PERSONAL INCOME TAX PROGRESSIVITY

This variable was measured as the difference between the average tax liability per $1,000 at incomes of $50,000 and $150,000. The tax liabili­ties were measured using a combination of effec­tive tax rates, exemptions and deductions at both state and federal levels, which are calculations from Laffer Associates.

PROPERTY TAX BURDEN

This variable was calculated by taking tax rev­enues from property taxes per $1,000 of personal income. We have used U.S. Census Bureau data, for which the most recent year available is 2014. These data were released in December 2016.

SALES TAX BURDEN

This variable was calculated by taking tax rev­enues from sales taxes per $1,000 of personal in­come. Sales taxes taken into consideration include the general sales tax and specific sales taxes. We have used U.S. Census Bureau Data, for which the most recent year available is 2014. Where appro­priate, gross receipts or business franchise taxes, counted as sales taxes in the Census data, were subtracted from a state’s total sales taxes in order to avoid double-counting tax burden in a state. These data were released in June 2016.

REMAINING TAX BURDEN

This variable was calculated by taking tax rev­enues from all taxes—excluding personal income, corporate income (including corporate license), property, sales and severance per $1,000 of per­sonal income. We used U.S. Census Bureau Data, for which the most recent year available is 2014. These data were released in September 2016.

ESTATE OR INHERITANCE TAX (YES OR NO)

This variable assesses if a state levies an estate or inheritance tax. We chose to score states based on either a “yes” for the presence of a state-level estate or inheritance tax, or a “no” for the lack thereof. Data were drawn from McGuire Woods LLP, “State Death Tax Chart” and indicate the presence of an estate or inheritance tax as of January 1, 2017.

RECENTLY LEGISLATED TAX CHANGES

This variable calculates each state’s relative change in tax burden over a two-year period (in this case, the 2015 and 2016 legislative session) for the next fiscal year, using revenue estimates of legislated tax changes per $1,000 of personal income. This timeframe ensures that tax changes will impact a state’s ranking immediately enough to overcome any lags in the tax revenue data. ALEC and Laffer Associates calculations used raw data from state legislative fiscal notes, state budget offices, state revenue offices and other sources, including the National Conference of State Legislators.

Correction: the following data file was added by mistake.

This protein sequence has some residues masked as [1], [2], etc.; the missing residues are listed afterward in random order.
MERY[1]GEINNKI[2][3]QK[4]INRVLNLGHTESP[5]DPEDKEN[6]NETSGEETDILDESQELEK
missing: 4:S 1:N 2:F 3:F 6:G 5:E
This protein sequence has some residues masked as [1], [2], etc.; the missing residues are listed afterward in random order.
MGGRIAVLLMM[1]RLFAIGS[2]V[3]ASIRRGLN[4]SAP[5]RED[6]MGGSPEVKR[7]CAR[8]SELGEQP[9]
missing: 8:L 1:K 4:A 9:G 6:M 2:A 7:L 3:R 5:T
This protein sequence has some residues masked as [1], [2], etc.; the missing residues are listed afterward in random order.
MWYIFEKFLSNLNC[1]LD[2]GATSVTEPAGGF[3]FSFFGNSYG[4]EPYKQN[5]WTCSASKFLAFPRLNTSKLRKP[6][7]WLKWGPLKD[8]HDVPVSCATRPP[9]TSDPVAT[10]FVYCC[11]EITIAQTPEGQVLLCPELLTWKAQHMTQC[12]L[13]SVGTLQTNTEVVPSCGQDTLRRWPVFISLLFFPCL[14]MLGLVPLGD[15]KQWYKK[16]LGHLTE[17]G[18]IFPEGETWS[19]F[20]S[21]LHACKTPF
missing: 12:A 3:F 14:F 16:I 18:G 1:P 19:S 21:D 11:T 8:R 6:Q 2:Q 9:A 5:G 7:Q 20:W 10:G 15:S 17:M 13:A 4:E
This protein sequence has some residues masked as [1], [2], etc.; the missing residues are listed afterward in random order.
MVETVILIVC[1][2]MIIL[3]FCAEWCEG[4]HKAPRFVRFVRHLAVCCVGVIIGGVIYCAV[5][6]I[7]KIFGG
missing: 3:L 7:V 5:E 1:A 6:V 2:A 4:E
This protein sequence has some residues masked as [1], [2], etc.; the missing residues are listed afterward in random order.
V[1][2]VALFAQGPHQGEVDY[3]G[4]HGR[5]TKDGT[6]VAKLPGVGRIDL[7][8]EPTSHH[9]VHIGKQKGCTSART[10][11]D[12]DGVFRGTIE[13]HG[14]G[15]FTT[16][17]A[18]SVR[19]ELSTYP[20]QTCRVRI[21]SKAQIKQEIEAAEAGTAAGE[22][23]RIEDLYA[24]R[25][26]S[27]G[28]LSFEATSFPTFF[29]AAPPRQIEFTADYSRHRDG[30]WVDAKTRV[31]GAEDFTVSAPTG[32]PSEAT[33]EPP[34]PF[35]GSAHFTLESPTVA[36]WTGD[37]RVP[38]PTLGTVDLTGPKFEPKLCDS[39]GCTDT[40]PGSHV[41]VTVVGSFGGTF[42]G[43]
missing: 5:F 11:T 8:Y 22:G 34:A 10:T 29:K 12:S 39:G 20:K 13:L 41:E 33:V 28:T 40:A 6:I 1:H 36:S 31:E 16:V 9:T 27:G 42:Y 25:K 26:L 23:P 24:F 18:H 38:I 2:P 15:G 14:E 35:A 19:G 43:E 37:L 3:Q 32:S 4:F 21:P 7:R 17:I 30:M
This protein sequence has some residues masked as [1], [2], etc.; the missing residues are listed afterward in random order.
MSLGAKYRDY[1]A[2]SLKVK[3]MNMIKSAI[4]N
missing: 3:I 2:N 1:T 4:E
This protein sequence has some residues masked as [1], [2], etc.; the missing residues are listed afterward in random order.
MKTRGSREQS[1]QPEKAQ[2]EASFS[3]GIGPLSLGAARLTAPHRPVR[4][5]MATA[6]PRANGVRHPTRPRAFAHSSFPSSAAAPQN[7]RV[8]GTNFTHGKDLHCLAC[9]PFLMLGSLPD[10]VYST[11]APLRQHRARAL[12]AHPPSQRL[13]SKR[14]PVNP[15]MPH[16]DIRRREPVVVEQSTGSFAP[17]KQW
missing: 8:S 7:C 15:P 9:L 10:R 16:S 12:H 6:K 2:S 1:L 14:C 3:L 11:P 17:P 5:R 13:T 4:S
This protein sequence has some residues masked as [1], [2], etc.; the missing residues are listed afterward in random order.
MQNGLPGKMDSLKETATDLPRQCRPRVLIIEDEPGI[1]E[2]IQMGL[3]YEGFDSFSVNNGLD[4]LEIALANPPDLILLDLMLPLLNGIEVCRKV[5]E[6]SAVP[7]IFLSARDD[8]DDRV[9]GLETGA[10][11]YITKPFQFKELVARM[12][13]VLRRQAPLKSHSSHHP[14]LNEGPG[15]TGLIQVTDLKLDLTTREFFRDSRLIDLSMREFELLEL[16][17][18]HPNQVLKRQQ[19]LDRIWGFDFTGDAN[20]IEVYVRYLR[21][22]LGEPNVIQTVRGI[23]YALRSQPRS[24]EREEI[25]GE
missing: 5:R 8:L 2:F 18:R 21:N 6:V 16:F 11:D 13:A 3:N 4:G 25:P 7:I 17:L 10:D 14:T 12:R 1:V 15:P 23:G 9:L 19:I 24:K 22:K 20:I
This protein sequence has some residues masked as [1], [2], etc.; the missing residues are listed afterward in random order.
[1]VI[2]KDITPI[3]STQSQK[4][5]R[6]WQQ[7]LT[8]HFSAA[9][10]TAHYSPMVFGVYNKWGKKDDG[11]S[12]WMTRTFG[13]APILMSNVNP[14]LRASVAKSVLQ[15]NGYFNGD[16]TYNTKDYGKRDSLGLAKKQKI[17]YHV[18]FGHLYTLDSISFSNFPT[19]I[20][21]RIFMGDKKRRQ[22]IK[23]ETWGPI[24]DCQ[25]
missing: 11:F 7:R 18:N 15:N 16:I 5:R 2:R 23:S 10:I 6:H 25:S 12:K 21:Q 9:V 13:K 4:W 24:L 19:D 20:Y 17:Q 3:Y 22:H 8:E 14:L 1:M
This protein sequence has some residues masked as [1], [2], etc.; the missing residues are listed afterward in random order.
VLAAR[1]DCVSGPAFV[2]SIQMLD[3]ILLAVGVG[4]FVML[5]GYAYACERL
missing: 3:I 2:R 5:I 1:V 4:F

DEBT SERVICE AS A SHARE OF TAX REVENUE

Interest paid on debt as a percentage of total tax revenue. This information comes from 2014 U.S. Census Bureau data. These data were released in June 2016.

PUBLIC EMPLOYEES PER 10,000 RESIDENTS

This variable shows the full-time equivalent public employees per 10,000 of population. This infor­mation comes from 2015 U.S. Census Bureau data. These data were released in December 2016.

QUALITY OF STATE LEGAL SYSTEM

This variable ranks tort systems by state. Informa­tion comes from the U.S. Chamber of Commerce Institute for Legal Reform 2015 Lawsuit Climate Survey.

STATE MINIMUM WAGE

Minimum wage enforced on a state-by-state ba­sis. If a state does not have a minimum wage, we use the federal minimum wage floor. This infor­mation comes from the U.S. Department of Labor, as of January 1, 2017.

WORKERS’ COMPENSATION COSTS

This variable highlights the 2016 Workers’ Com­pensation Index Rate (cost per $100 of payroll). This survey is conducted biennially by the Oregon Department of Consumer & Business Services, In­formation Management Division.

RIGHT-TO-WORK STATE (YES OR NO)

This variable assesses whether or not a state re­quires union membership for its employees. We have chosen to score states based on either a “yes” for the presence of a right-to-work law or a “no” for the lack thereof. This information comes from the National Right to Work Legal Defense and Education Foundation, Inc. Right-to-work sta­tus is as of January 8, 2017.

TAX OR EXPENDITURE LIMIT

States were ranked only by the number of state tax or expenditure limits in place. We measure this by i) a state expenditure limit, ii) mandatory voter approval of tax increases and iii) a superma­jority requirement for tax increases. One point is awarded for each type of tax or expenditure limitation a state has. All tax or expenditure limi­tations measured apply directly to state govern­ment. This information comes from the Cato Insti­tute and other sources. VBM vermontbiz.com

Source: ALEC April 2017